by Countable | 10.3.17
UPDATE: June 1, 2018:
Prosecutors in Washington, D.C., have dropped felony charges against seven people arrested for rioting during President Donald Trump's inauguration on Jan. 20, 2017.
Prosecutors were trying to prove that demonstrators conspired to riot in advance and argued that the website DisruptJ20 "was used in the development, planning, advertisement, and organization of a violent riot that occurred in Washington, D.C., on January 20, 2017."
But a D.C. Superior Court judge determined that federal prosecutors withheld evidence from the defense and the court, and misrepresented other evidence by submitting edited video.
More than 50 people still face felony charges over their alleged participation in the anti-Trump rally.
Lawyers with the Justice Department are demanding that Facebook turn over information on three anti-Trump activists who used the social media platform to plan a mass protest on Inauguration Day. If Facebook complies with the request, the DOJ could also get the personal information of the 6,000 users who "liked" the DisruptJ20 Facebook page.
Prosecutors are trying to prove that demonstrators conspired to riot in advance; they argue that DisruptJ20 "was used in the development, planning, advertisement, and organization of a violent riot that occurred in Washington, D.C., on January 20, 2017."
The three search warrants were served to Facebook in February, but a gag order prevented the company from informing the activists they were being targeted for searches. But Facebook, as they explained in a statement, "successfully fought in court to be able to notify the three people whose broad account information was requested by the government."
When the gag-order was lifted in Mid-September, the American Civil Liberties Union (ACLU) immediately filed suit.
From the ACLU filing:
"The warrants sought a complete record of anything the three users communicated or received from a third party via Facebook, everyone with whom the users associated via Facebook and everything the users searched for on Facebook, during the specified time period."
The ACLU is arguing the warrants violate First Amendment free speech rights and Fourth Amendment "unreasonable searches and seizures" rights.
One of the three warrants issued by the DOJ targets Emmelia Talarico, the owner of DistruptJ20, which is now called Resist This. The ACLU said that if Facebook complies with the request, the company will have to provide the Justice Department the names of around 6,000 people who "simply liked, followed, reacted to, commented on, or otherwise engaged with the content on the Facebook page."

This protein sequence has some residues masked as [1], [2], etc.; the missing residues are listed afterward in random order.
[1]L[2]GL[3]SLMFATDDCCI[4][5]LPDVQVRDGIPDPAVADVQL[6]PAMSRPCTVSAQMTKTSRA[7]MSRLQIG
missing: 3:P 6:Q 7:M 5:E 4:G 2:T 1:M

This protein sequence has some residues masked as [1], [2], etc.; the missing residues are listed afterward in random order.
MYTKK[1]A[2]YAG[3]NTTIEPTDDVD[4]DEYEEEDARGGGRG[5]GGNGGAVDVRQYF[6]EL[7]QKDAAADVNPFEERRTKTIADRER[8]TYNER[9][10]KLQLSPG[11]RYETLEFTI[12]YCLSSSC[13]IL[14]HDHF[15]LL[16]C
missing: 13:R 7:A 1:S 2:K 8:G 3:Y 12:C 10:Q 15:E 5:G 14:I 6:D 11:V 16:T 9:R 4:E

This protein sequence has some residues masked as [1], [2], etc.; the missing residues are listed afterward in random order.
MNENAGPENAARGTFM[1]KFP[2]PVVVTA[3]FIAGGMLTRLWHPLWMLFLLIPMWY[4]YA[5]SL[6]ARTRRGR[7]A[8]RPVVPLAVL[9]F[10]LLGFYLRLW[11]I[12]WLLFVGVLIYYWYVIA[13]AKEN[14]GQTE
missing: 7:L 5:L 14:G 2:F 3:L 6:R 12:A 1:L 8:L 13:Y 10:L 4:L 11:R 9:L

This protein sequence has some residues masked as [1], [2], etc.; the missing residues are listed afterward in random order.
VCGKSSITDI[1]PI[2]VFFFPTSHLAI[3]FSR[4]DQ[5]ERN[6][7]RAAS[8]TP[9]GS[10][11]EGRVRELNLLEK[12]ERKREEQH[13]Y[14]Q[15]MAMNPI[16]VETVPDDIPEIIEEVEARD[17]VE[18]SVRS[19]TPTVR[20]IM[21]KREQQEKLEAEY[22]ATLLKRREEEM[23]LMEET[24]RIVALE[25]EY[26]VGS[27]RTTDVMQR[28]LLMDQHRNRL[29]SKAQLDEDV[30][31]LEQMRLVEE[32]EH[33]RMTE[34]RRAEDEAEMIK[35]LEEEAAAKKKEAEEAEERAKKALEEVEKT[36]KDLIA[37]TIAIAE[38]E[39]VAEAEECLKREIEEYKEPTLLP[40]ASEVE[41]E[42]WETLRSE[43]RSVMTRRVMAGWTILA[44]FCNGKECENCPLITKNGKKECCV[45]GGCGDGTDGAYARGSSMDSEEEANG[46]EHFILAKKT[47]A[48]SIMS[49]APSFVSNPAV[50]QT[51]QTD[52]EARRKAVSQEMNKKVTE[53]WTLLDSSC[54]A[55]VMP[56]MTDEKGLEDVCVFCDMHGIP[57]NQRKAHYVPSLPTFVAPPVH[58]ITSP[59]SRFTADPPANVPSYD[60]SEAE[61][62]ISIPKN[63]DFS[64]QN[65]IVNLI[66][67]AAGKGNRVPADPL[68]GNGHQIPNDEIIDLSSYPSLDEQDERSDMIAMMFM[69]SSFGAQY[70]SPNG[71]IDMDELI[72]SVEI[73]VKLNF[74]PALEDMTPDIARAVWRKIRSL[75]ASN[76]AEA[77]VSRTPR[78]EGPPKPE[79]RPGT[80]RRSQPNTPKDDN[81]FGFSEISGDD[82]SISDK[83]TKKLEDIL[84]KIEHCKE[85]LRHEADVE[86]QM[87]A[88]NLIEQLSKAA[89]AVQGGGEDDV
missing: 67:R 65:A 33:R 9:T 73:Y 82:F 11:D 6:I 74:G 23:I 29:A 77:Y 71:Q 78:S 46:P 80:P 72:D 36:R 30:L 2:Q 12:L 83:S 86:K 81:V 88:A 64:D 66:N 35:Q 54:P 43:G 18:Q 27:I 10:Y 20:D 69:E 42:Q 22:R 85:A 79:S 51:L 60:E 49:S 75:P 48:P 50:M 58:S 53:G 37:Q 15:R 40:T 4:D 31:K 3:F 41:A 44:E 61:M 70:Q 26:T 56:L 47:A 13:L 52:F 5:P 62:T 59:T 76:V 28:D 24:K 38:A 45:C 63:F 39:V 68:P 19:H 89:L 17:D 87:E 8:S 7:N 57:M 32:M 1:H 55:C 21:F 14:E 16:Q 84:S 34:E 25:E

"What is particularly chilling about these warrants," ACLU attorney Scott Michelman told CNN, "is that anti-administration political activists are going to have their political associations and views scrutinized by the very administration they are protesting,”
The two other warrants request information on the personal Facebook accounts of anti-Trump activists Lacy MacAuley and Legba Carrefour.
"My Facebook page contains the most private aspects of my life—and also a frightening amount of information on the people in my life. There are intimate details of my love life, family and things the federal government just doesn’t need to see," MacAuley said in a statement. “Jeff Sessions doesn’t need to see my family photos.”
The Justice Department isn’t commenting on the Facebook warrants from February or the lifting of the gag-order in September, but it issued similar warrants this summer to another. In July, federal investigators convinced a judge to issue a search warrant for DreamHost (which hosts website DisruptJ20) demanding that the company turn over the contact data of the 1.3 million visitors that clicked on the site, including what each visitor viewed or uploaded. DreamHost fought the search warrant in court, and restrictions were placed on the DOJ; the DOJ is currently appealing the decision and DreamHost is considering an appeal as well.
Were the protests on Inauguration Day citizens exercising their First Amendment rights? Or were they riots worthy of a DOJ crackdown? Should Facebook release the data of users? Tell us in the comments section, then use the Take Action button to tell your reps.
*(Photo Credit: Mobilus In Mobili / Creative Commons)
Written by Countable